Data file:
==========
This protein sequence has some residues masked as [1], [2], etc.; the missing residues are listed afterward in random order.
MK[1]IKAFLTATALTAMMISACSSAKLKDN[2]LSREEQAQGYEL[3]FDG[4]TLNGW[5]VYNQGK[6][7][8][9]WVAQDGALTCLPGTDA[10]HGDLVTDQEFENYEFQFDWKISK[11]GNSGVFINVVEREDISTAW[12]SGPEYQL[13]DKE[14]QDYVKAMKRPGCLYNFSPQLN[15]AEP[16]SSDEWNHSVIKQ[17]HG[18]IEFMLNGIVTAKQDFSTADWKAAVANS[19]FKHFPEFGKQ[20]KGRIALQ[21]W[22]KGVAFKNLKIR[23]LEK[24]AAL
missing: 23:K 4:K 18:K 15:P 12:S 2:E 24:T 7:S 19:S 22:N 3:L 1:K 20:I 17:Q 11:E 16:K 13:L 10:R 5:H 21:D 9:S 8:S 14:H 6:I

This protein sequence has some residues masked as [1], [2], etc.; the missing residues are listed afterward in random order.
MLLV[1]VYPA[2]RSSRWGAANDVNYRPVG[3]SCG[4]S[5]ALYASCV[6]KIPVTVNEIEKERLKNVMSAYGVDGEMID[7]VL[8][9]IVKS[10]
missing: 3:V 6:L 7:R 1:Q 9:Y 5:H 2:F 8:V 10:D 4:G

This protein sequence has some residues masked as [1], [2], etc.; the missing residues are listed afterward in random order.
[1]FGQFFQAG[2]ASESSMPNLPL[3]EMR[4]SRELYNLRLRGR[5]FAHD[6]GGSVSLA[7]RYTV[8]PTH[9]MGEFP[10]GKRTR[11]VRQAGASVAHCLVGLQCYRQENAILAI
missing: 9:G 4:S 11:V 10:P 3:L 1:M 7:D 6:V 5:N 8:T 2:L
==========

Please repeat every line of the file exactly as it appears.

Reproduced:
This protein sequence has some residues masked as [1], [2], etc.; the missing residues are listed afterward in random order.
MK[1]IKAFLTATALTAMMISACSSAKLKDN[2]LSREEQAQGYEL[3]FDG[4]TLNGW[5]VYNQGK[6][7][8][9]WVAQDGALTCLPGTDA[10]HGDLVTDQEFENYEFQFDWKISK[11]GNSGVFINVVEREDISTAW[12]SGPEYQL[13]DKE[14]QDYVKAMKRPGCLYNFSPQLN[15]AEP[16]SSDEWNHSVIKQ[17]HG[18]IEFMLNGIVTAKQDFSTADWKAAVANS[19]FKHFPEFGKQ[20]KGRIALQ[21]W[22]KGVAFKNLKIR[23]LEK[24]AAL
missing: 23:K 4:K 18:K 15:P 12:S 2:E 24:T 7:S 19:S 22:N 3:L 1:K 20:I 17:Q 11:E 16:K 13:L 10:R 5:H 21:D 9:S 8:S 14:H 6:I

This protein sequence has some residues masked as [1], [2], etc.; the missing residues are listed afterward in random order.
MLLV[1]VYPA[2]RSSRWGAANDVNYRPVG[3]SCG[4]S[5]ALYASCV[6]KIPVTVNEIEKERLKNVMSAYGVDGEMID[7]VL[8][9]IVKS[10]
missing: 3:V 6:L 7:R 1:Q 9:Y 5:H 2:F 8:V 10:D 4:G

This protein sequence has some residues masked as [1], [2], etc.; the missing residues are listed afterward in random order.
[1]FGQFFQAG[2]ASESSMPNLPL[3]EMR[4]SRELYNLRLRGR[5]FAHD[6]GGSVSLA[7]RYTV[8]PTH[9]MGEFP[10]GKRTR[11]VRQAGASVAHCLVGLQCYRQENAILAI
missing: 9:G 4:S 11:V 10:P 3:L 1:M 7:D 6:V 5:N 8:T 2:L